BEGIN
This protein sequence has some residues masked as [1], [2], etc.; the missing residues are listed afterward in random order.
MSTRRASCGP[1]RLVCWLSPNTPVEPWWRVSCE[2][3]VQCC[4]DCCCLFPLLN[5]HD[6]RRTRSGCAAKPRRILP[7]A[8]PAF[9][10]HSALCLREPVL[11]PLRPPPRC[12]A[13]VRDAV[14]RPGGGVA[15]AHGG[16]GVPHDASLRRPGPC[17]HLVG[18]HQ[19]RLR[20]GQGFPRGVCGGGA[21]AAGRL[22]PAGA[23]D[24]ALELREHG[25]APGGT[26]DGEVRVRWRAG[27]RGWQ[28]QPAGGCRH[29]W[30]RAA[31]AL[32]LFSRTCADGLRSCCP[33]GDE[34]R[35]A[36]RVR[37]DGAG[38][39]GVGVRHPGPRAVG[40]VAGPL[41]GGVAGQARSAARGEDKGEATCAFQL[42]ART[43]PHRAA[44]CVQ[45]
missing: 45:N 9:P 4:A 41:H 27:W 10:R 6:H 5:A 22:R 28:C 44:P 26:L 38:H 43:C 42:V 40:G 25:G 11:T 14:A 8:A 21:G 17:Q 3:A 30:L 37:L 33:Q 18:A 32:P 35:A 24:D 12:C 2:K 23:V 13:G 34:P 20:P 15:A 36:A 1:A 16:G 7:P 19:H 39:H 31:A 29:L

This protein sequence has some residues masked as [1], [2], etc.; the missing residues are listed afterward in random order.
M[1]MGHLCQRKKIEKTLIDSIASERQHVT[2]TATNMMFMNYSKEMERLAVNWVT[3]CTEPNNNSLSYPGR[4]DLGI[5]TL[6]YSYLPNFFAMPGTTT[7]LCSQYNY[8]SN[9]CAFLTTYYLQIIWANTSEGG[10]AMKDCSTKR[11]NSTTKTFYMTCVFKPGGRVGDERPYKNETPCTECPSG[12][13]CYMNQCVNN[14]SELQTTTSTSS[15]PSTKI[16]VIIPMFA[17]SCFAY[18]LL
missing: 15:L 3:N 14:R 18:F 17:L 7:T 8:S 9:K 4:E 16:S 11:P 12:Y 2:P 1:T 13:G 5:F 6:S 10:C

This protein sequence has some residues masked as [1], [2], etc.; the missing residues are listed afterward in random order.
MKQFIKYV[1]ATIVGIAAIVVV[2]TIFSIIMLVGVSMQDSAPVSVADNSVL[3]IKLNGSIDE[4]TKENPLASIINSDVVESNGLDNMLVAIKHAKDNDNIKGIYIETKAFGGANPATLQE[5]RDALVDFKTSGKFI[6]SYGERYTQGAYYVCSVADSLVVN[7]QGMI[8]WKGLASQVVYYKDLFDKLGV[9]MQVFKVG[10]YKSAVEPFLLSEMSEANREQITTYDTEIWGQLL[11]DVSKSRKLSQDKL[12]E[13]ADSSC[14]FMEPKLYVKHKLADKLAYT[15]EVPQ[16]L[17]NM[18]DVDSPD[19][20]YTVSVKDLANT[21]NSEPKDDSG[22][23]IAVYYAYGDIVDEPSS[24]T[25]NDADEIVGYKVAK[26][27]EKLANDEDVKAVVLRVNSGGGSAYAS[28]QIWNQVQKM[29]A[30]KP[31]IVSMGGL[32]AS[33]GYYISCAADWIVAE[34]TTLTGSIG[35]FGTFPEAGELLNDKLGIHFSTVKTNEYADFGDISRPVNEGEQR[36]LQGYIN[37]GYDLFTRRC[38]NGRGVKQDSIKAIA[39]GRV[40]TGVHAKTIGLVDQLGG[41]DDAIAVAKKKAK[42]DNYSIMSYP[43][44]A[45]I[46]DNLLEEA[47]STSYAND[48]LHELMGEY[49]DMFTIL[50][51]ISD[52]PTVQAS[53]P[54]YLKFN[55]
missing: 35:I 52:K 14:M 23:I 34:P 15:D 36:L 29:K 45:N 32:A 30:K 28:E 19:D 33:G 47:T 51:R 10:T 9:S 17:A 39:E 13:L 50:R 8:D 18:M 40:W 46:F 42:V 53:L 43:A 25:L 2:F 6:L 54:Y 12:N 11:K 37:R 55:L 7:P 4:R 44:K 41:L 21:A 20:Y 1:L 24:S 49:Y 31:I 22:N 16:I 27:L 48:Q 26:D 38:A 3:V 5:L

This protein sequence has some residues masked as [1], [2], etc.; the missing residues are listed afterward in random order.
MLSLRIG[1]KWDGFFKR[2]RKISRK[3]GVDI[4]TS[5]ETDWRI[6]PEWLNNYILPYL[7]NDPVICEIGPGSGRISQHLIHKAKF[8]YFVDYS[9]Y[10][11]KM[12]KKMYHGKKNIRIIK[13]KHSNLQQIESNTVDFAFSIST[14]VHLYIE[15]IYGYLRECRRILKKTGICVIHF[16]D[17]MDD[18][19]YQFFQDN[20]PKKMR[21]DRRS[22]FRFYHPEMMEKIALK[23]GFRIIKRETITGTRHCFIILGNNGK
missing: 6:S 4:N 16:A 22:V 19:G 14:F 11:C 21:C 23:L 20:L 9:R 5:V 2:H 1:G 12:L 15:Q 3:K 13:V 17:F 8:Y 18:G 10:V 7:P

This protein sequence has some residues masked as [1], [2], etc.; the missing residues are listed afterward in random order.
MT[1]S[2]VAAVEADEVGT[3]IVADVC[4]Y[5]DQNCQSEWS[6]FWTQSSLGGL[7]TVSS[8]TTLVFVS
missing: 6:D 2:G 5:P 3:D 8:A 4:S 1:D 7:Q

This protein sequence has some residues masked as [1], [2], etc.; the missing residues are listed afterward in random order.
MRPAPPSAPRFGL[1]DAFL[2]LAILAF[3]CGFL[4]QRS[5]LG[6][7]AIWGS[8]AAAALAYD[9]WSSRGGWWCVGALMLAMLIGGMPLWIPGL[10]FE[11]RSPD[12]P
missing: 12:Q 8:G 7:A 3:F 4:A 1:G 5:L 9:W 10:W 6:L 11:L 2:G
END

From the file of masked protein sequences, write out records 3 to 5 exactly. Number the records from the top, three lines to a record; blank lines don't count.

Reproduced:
This protein sequence has some residues masked as [1], [2], etc.; the missing residues are listed afterward in random order.
MKQFIKYV[1]ATIVGIAAIVVV[2]TIFSIIMLVGVSMQDSAPVSVADNSVL[3]IKLNGSIDE[4]TKENPLASIINSDVVESNGLDNMLVAIKHAKDNDNIKGIYIETKAFGGANPATLQE[5]RDALVDFKTSGKFI[6]SYGERYTQGAYYVCSVADSLVVN[7]QGMI[8]WKGLASQVVYYKDLFDKLGV[9]MQVFKVG[10]YKSAVEPFLLSEMSEANREQITTYDTEIWGQLL[11]DVSKSRKLSQDKL[12]E[13]ADSSC[14]FMEPKLYVKHKLADKLAYT[15]EVPQ[16]L[17]NM[18]DVDSPD[19][20]YTVSVKDLANT[21]NSEPKDDSG[22][23]IAVYYAYGDIVDEPSS[24]T[25]NDADEIVGYKVAK[26][27]EKLANDEDVKAVVLRVNSGGGSAYAS[28]QIWNQVQKM[29]A[30]KP[31]IVSMGGL[32]AS[33]GYYISCAADWIVAE[34]TTLTGSIG[35]FGTFPEAGELLNDKLGIHFSTVKTNEYADFGDISRPVNEGEQR[36]LQGYIN[37]GYDLFTRRC[38]NGRGVKQDSIKAIA[39]GRV[40]TGVHAKTIGLVDQLGG[41]DDAIAVAKKKAK[42]DNYSIMSYP[43][44]A[45]I[46]DNLLEEA[47]STSYAND[48]LHELMGEY[49]DMFTIL[50][51]ISD[52]PTVQAS[53]P[54]YLKFN[55]
missing: 35:I 52:K 14:M 23:I 34:P 15:D 36:L 29:K 45:N 32:A 30:K 28:E 19:D 33:G 47:T 51:R 10:T 9:S 17:A 39:E 13:L 50:R 8:D 18:M 40:W 46:F 42:V 53:L 43:A 25:L 2:F 6:L 54:Y 12:N 11:K 37:R 55:L 7:P 4:R 44:K 41:L 21:A 20:Y 1:L 24:S 49:Y 31:I 22:N 16:I 27:L 48:Q 26:D 38:A 3:V 5:L

This protein sequence has some residues masked as [1], [2], etc.; the missing residues are listed afterward in random order.
MLSLRIG[1]KWDGFFKR[2]RKISRK[3]GVDI[4]TS[5]ETDWRI[6]PEWLNNYILPYL[7]NDPVICEIGPGSGRISQHLIHKAKF[8]YFVDYS[9]Y[10][11]KM[12]KKMYHGKKNIRIIK[13]KHSNLQQIESNTVDFAFSIST[14]VHLYIE[15]IYGYLRECRRILKKTGICVIHF[16]D[17]MDD[18][19]YQFFQDN[20]PKKMR[21]DRRS[22]FRFYHPEMMEKIALK[23]GFRIIKRETITGTRHCFIILGNNGK
missing: 6:S 4:N 16:A 22:V 19:G 14:F 11:C 21:C 23:L 20:L 9:R 5:V 2:H 1:G 12:L 15:Q 3:K 13:V 17:F 8:Y 18:G 10:V 7:P

This protein sequence has some residues masked as [1], [2], etc.; the missing residues are listed afterward in random order.
MT[1]S[2]VAAVEADEVGT[3]IVADVC[4]Y[5]DQNCQSEWS[6]FWTQSSLGGL[7]TVSS[8]TTLVFVS
missing: 6:D 2:G 5:P 3:D 8:A 4:S 1:D 7:Q